Birds Welcomed Back To Harlem In The Audubon Mural Project

Birds Welcomed Back To Harlem In The Audubon Mural Project

Photos by Audubon Mural Project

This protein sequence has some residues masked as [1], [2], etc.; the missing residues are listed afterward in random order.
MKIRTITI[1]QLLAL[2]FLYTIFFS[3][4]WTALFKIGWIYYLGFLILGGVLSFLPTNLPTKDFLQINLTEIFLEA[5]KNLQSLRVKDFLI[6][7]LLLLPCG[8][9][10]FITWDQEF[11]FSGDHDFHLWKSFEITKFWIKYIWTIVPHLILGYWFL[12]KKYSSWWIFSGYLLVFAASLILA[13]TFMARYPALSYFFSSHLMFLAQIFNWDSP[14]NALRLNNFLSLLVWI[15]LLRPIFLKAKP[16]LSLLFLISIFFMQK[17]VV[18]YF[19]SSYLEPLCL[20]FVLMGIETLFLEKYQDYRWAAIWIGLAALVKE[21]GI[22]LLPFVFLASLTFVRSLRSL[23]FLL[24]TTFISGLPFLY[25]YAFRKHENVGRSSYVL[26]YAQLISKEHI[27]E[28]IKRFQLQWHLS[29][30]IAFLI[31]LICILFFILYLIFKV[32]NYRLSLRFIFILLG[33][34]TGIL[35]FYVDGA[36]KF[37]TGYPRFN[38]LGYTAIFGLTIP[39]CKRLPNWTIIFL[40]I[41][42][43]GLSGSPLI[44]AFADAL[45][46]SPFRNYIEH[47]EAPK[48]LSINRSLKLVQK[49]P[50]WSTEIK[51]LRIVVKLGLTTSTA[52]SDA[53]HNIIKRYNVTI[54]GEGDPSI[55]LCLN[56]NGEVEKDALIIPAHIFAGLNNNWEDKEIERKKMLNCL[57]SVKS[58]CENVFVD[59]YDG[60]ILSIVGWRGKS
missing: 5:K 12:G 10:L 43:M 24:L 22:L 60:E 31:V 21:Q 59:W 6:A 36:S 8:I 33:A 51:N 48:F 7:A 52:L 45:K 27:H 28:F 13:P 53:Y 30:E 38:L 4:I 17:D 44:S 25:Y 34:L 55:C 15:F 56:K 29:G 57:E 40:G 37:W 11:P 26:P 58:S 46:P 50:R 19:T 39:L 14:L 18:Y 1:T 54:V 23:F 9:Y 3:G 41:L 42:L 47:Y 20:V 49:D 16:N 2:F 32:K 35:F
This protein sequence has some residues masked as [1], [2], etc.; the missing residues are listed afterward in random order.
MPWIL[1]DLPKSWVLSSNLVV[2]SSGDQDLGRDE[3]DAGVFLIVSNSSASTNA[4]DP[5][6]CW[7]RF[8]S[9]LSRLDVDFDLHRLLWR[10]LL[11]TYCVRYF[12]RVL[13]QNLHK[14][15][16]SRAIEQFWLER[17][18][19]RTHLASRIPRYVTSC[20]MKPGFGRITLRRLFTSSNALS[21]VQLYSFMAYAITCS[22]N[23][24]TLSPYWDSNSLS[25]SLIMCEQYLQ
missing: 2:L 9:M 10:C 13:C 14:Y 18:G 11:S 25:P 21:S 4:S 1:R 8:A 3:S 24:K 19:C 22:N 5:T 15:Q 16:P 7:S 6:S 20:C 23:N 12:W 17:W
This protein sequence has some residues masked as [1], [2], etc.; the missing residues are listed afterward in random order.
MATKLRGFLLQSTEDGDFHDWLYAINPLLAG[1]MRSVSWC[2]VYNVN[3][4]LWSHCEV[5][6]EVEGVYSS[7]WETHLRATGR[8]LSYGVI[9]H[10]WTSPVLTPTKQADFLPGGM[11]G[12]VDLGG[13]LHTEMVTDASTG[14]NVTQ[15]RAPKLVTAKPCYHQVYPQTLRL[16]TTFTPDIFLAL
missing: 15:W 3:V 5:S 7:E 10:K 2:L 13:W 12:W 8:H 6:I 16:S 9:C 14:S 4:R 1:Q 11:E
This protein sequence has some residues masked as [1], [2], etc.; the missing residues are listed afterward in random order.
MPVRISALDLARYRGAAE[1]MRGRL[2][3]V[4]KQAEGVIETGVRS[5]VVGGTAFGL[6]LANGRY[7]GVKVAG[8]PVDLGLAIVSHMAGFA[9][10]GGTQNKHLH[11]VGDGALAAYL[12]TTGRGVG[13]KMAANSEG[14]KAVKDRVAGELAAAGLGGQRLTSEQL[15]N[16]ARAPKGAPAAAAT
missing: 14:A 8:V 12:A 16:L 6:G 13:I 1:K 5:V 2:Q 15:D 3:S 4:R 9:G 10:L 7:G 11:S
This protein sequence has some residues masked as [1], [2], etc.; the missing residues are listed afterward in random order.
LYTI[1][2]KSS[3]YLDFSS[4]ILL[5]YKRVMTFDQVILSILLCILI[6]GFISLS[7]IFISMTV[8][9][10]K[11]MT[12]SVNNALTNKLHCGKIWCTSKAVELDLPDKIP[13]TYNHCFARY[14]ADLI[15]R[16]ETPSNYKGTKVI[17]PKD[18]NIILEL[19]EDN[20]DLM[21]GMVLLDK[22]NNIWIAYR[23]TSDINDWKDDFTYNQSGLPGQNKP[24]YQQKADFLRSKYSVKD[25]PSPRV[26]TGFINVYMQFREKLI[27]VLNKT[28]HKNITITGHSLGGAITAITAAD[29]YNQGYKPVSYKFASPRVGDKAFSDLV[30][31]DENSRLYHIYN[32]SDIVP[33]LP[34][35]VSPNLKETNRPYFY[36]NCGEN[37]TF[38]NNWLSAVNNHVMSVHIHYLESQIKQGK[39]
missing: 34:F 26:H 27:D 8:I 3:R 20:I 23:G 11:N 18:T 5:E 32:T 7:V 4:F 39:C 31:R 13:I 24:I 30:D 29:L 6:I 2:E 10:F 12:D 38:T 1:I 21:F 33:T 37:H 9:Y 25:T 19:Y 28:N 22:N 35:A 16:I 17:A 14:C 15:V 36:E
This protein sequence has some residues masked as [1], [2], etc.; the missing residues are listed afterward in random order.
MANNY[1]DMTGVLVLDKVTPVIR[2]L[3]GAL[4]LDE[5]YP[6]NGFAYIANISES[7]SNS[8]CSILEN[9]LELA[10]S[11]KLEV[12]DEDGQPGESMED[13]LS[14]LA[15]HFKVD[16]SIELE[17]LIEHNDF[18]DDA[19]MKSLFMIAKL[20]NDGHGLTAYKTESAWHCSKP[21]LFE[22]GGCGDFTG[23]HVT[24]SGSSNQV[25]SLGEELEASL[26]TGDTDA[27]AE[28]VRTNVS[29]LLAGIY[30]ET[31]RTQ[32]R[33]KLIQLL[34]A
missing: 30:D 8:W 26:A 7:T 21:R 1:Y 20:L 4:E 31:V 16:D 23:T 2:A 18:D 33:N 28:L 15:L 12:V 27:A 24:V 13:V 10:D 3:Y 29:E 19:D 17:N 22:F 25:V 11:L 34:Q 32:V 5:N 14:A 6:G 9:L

Those ubiquitous metal security gates that roll down over New York City businesses at night are looking way cooler thanks to a collaborative street art initiative by the National Audubon Society and Avi Gitner, the owner of a local gallery. The project in John James Audubon's old upper Manhattan neighborhood aims eventually to depict in all their sometimes garish splendor the 314 bird species - almost half the birds in the U.S.A. - identified by the Audubon Report as either threatened or endangered by climate change. The Mural Project spreads through Harlem's Washington and Hamilton Heights neighborhoods, a few blocks south of where Audubon - who in the early 1800s recognized environmental threats to birds and their habitats - lived the final years of his life. Gitner initially commissioned about a dozen murals from street artists working in a wild array of styles from spray-paint to more traditional portraits -though considerably less traditional than Audubon's famed watercolors. The goal is to portray all the marvels of nature we've  come close to destroying in hopes we'll notice, and help save, them.

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